Scientists hope to discover the invisible Higgs field because the theory of its existence is foundational to the proponents of the Big Bang, the most typically accepted explanation for the origin of mass and space. Those who embrace the idea that the universe came into existence through rapid expansion during conditions of extreme density and heat, that planets and life resulted from the Big Bang, and that matter obtained mass because of a cosmological collision anticipate the discovery of this “God particle.”

In the 1960s, British scientist Peter Higgs first proposed the existence of the new physics field, now known as the Higgs field, as an explanation for differences between strong and weak fields in physics. The proposal developed into the idea that in the Higgs field, interaction between the electromagnetic field and the weak field resulted in matter taking on mass. The nickname “God particle” describes the agent that supposedly gave mass to the most basic building block of the universe.

“Without it, or something like it, particles would just have remained whizzing around the universe at the speed of light.…Hearing it called the ‘God particle’ makes me angry. It confuses people about what we are trying to do here at CERN” said Pippa Wells, a researcher with CERN’s Atlas team.7 A spokesman for CERN, James Gillies, agrees with Wells: “Of course it has nothing to do with God whatsoever….But I can understand why people go that way because the Higgs [boson] is so important to our understanding of nature.”8

According to people who have investigated the subject, the term “God particle” originated with a 1993 book by U.S. Nobel Prize winner Leon Lederman about the history of particle physics, The God Particle: If the Universe Is the Answer, What Is the Question?9 Yet others who recognize how significant the current research on the Higgs boson is continue to use religious themes for it. Lisa Randall, a theoretical particle physicist and cosmologist at Harvard University, recently entitled her latest book Knocking on Heaven’s Door.10 She wasn’t thinking about the God of the Bible, however, but about natural laws that cause particles to be organized and exhibit mass. She believes, for example, that the Higgs field associated with Higgs particles causes space to function like a fluid causing particles which move through it to exhibit mass.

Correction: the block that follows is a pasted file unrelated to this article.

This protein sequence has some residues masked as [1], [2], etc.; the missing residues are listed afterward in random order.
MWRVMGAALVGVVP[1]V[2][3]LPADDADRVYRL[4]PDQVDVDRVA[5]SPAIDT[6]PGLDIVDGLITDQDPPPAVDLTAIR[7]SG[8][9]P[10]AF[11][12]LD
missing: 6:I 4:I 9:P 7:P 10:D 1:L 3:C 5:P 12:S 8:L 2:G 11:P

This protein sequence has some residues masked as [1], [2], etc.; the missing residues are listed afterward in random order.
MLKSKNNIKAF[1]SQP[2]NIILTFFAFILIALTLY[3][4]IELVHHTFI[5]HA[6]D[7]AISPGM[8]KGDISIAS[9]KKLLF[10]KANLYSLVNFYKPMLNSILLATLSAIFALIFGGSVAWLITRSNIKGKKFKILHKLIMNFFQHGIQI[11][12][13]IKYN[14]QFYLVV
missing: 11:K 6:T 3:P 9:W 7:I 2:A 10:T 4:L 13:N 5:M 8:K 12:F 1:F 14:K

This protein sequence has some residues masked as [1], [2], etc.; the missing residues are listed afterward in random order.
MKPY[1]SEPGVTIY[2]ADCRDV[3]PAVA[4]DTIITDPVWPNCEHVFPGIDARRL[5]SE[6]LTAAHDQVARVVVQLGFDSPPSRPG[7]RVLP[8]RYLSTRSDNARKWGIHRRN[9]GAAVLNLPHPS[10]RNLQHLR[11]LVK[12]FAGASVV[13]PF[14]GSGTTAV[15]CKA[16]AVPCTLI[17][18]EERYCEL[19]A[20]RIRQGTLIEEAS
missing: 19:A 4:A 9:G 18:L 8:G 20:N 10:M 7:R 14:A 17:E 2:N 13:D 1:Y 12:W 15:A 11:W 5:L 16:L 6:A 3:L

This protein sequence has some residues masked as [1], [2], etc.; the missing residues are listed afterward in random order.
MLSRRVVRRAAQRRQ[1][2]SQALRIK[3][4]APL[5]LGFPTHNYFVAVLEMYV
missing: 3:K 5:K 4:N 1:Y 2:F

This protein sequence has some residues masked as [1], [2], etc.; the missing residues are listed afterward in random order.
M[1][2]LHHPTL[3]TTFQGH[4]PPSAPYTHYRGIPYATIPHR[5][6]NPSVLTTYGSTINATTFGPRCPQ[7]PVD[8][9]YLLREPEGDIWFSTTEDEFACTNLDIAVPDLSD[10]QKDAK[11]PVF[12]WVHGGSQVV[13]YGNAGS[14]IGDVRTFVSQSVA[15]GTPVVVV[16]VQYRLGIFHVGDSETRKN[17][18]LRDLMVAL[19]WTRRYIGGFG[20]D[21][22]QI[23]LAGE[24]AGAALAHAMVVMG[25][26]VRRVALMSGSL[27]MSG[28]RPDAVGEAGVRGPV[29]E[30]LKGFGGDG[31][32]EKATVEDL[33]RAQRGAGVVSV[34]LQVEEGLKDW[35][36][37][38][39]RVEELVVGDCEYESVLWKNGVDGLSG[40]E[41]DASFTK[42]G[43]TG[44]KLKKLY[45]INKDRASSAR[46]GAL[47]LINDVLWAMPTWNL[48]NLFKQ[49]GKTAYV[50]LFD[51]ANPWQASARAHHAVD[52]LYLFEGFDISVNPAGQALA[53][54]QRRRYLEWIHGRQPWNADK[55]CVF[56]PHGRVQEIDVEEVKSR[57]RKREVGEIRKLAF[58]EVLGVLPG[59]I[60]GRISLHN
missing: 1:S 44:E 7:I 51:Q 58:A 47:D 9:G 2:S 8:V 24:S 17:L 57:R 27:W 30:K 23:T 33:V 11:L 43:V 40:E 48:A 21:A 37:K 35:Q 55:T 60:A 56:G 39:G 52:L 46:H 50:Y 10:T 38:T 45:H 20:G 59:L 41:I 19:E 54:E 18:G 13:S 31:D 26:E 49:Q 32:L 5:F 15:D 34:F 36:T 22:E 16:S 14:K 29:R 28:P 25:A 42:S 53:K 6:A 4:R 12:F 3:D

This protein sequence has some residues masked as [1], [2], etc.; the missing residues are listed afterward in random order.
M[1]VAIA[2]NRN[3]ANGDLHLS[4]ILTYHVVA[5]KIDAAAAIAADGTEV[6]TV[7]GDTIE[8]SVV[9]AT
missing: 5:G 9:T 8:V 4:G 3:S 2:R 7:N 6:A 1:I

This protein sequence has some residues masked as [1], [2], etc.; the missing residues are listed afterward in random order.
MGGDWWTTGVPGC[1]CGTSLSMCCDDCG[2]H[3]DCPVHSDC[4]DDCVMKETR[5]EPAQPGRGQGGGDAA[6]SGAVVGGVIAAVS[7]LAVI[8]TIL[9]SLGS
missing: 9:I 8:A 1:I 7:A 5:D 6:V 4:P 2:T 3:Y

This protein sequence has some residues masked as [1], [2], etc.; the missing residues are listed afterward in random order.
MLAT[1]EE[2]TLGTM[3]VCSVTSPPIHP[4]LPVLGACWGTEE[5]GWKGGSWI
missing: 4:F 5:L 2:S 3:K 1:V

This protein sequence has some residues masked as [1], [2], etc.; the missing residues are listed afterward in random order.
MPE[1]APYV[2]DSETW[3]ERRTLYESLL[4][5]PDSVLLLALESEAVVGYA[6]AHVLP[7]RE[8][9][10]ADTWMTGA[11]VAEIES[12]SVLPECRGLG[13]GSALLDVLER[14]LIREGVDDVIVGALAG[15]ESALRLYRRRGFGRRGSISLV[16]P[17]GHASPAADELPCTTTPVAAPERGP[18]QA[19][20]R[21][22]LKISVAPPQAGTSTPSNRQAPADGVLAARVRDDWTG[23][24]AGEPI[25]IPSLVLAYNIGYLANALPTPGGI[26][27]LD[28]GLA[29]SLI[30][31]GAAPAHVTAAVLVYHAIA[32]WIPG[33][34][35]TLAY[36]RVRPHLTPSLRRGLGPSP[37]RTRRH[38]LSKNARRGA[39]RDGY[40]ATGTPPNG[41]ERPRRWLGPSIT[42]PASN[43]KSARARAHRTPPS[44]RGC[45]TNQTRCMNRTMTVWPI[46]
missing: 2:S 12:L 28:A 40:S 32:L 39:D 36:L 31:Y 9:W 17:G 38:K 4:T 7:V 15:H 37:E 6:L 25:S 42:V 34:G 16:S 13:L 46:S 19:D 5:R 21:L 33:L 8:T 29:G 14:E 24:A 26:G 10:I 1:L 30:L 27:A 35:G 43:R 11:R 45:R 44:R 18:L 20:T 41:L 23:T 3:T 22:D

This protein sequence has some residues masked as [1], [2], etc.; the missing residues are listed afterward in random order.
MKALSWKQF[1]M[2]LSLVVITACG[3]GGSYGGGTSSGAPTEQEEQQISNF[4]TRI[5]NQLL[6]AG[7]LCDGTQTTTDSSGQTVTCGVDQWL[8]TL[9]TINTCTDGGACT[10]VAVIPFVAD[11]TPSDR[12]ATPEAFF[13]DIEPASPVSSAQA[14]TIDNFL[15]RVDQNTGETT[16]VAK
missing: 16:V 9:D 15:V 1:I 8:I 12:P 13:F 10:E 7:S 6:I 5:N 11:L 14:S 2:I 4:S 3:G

And, yet, neither Randall nor any other scientist can explain where such natural laws originated. Her physics is based upon a pantheistic view of the universe, at best. It’s legitimate to try and understand how mass, space, and time originated, but not if the processes we use to explain their origin don’t involve the Creator. The search for the “God particle” is an attempt to understand the Big Bang theory more fully. The Big Bang says that the universe began as an infinitesimal point and expanded outward, creating space and mass billions of years ago. Although this idea may seem consistent with the description of creation in Genesis 1:1, it is thought to have happened billions of years ago, while the Bible says it happened in one 24-hour day only a few thousand years ago. The theory is also presented as a natural event that didn’t require God’s involvement.

Several years ago, Carl Sagan declared to me through correspondence his full confidence in the Big Bang theory and its billions of years, but he admitted to one major problem. He couldn’t understand where the laws of nature came from. He realized that his view of origins depended upon the laws of nature being present first. Yet he had no explanation for their origin because he didn’t believe in God. Scripture provides the reason why he had this problem: “But without faith it is impossible to please him: for he that cometh to God must believe that he is, and that he is a rewarder of them that diligently seek him” (Hebrews 11:6).


Sadly, scientists who have the best seat in the house to observe God’s handiwork through a microscope or a telescope often seem to be the first to deny that He is the Creator. Because they deny He is Creator, they fail to grasp the ultimate explanation for the world around us. Scripture says it best: “For the invisible things of him from the creation of the world are clearly seen, being understood by the things that are made, even his eternal power and Godhead; so that they are without excuse” (Romans 1:20).


  1. Morris, H. M. 1976. The Genesis Record. Grand Rapids, MI: Baker Book House, 17-36.
  2. Ibid, 41.
  3. Morris, H. M. 1982. Men of Science, Men of God. San Diego, CA: Master Books.
  4. Griffiths, D. 2008. Introduction to Elementary Particles, 2nd ed. New York: Wiley-VCH.
  5. Reich, E. S. Detectors home in on Higgs boson. Nature News. Posted on nature.com December 13, 2011.
  6. Evans, R. The Higgs boson: Why scientists hate that you call it the ‘God particle.’ Reuters, December 14, 2011.
  7. Ibid.
  8. Ibid.
  9. Lederman, L. and D. Teresi. 2006. The God Particle: If the Universe Is the Answer, What Is the Question? New York: Dell Publishing.
  10. Randall, L. 2011. Knocking on Heaven’s Door. New York: Harper Collins Publishers.

* Dr. Vardiman is Senior Research Scientist, Astro/Geophysics at the Institute for Creation Research.

Cite this article: Vardiman, L. 2012. Did the “God Particle” Create Matter? Acts & Facts. 41 (3): 12-14.